Our tradition teaches that Moses was the best prophet ever and there was no one like him. However, this week’s parsha demonstrates that there were other prophets in Moses’ time, if only for “bit parts.” When everyone left the camp, two men named Eldad and Medad stayed inside and began to prophesy. Joshua get upset on Moses’ behalf, as here were two men taking over Moses’ role. He told Moses “STOP THEM!” to which Moses almost laughed, saying “Are you jealous on my behalf? Would that all people be prophets that G-d would put His voice inside them.”
This is a radical statement for Moses to make! After all, if everyone claimed to have the “word of G-d” there would be chaos! We also don’t look to highly upon our “street-corner prophets” proclaiming the “will of G-d.” It seems, however, that Moses was imparting an important message: not everyone was dependent on him for the words of G-d. If we passively wait for one person to impart G-d’s message onto us, we lose valuable opportunities to do good in the world and actively find the words of G-d. Each of us, like Eldad and Medad, needs to seek out the word of G-d through our personal supplications and our heartfelt prayers. It is easy to rally behind your leader and dangerous to get others involved. However, as a great leader, Moses understood that he could not do it all on his own, and that he needed to take the risk of having others feeling free to prophesy.
There’s another lesson here: Moses had the self-confidence necessary to allow others to connect with G-d independently from him. He did not feel the need to be the sole intermediary between the people and G-d. This required Moses to take a risk, as others could have easily turned away from him and followed Eldad and Medad. However, instead of being jealous of the attention that Eldad and Medad received, Moses was strong enough to embrace it and “let it be.”
I think this concept strongly ties into a marriage. Marriage is a give-and-take between leading and following. It is a blend between at times doing things the way you want and at other times following the will of your partner or creating a compromise. This not only takes hard work but it also requires each person to have the level of confidence necessary to meet the needs of the other without viewing it as a diminishment of oneself. Knowing Rebecca and Matt for the short duration of time that I have, I know that you have a high level of mutual respect and will give one another time to shine. You will support one another through the highs and lows of life and raise each other up to new heights. You will recognize, as Moses did, that the ideal is for both parties in the relationship to be strong and at their best.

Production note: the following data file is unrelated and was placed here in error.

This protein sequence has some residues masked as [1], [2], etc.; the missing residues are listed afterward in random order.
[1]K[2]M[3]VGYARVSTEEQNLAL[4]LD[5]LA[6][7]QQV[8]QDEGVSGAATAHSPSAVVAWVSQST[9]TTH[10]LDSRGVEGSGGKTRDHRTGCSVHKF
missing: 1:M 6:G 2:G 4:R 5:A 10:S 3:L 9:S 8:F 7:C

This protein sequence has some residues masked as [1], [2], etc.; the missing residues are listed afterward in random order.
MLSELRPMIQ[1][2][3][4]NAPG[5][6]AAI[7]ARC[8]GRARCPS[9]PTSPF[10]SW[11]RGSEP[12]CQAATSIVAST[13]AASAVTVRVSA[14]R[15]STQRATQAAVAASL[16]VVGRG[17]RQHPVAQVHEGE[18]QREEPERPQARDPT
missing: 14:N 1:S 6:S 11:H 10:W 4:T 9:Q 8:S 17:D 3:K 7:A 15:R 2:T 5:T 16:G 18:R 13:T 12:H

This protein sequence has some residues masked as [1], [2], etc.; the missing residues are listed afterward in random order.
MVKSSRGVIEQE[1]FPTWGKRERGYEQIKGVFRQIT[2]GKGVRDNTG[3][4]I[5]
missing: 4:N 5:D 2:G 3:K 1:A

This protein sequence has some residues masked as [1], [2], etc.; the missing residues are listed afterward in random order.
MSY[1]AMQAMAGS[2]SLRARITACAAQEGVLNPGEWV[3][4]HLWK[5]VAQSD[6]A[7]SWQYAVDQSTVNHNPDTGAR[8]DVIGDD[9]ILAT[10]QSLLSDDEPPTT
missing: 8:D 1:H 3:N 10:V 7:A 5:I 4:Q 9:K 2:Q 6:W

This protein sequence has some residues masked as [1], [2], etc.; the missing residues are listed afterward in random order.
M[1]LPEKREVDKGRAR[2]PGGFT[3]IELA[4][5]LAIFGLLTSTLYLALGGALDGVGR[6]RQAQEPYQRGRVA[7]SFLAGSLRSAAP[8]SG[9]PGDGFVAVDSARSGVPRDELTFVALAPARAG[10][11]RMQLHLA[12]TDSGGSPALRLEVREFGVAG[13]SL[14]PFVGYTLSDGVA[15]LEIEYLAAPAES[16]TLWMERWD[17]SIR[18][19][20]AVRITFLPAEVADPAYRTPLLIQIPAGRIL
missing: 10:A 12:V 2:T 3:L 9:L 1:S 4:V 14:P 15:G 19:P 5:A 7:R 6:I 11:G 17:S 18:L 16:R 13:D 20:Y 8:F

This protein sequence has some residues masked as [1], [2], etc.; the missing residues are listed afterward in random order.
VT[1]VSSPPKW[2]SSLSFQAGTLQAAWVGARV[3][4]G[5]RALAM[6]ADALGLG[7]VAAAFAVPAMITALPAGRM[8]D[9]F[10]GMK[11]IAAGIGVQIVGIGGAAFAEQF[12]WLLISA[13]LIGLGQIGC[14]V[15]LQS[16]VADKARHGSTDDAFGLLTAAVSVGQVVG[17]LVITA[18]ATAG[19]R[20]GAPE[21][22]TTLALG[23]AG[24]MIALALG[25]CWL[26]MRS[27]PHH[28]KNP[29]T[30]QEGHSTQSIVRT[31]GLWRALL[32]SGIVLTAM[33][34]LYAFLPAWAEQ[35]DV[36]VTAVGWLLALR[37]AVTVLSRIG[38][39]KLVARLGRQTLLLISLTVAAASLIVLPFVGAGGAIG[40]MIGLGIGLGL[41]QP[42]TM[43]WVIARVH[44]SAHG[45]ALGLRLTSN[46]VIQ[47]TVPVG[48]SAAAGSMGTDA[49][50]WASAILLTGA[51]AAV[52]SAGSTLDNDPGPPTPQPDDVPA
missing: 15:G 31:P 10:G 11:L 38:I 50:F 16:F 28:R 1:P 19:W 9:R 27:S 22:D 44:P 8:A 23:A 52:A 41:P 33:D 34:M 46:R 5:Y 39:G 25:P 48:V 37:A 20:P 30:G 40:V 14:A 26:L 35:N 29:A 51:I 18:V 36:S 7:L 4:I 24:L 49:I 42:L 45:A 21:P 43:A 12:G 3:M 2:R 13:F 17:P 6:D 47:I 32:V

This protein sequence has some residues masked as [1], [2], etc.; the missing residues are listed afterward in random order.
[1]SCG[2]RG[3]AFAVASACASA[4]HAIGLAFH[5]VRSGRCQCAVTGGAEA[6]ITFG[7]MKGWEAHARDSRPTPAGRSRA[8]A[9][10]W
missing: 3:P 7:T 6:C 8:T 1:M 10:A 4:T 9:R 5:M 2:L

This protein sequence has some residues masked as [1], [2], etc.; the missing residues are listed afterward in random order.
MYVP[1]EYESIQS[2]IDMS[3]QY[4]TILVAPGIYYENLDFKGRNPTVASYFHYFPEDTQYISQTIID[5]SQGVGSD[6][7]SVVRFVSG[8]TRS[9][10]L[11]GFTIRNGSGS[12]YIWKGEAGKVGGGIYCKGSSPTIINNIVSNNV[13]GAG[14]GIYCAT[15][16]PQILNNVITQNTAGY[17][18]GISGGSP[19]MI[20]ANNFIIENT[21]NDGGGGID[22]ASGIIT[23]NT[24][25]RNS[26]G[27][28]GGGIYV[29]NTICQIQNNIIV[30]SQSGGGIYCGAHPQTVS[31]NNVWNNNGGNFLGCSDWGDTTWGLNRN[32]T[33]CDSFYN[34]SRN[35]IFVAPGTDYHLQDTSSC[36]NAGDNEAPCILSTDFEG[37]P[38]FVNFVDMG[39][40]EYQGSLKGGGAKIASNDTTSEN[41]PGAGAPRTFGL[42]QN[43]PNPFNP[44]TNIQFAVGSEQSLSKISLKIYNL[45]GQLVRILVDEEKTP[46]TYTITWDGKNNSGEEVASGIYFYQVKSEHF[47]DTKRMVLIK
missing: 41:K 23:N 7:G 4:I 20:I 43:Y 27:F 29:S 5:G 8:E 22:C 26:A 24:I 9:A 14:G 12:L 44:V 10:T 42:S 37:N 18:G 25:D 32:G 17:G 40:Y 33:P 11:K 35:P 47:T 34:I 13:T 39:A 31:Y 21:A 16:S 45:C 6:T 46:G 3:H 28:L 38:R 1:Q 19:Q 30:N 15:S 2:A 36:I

Similarly, each of us has the opportunity to personally connect with G-d independently from someone serving as an intermediary. We do not need a Rabbi or Cantor to be our direct link to G-d: rather, each of us can form our own, personal connection to G-d through prayer and study. I cannot see a better time to do this work than right now, as we recently celebrated the giving of the Torah and the holiday of Shavuot. Let us follow the examples of Eldad and Medad and strive to develop a strong, personal relationship with our Creator. Ken Yhi Ratzon, may it be our will to do so. Shabbat Shalom.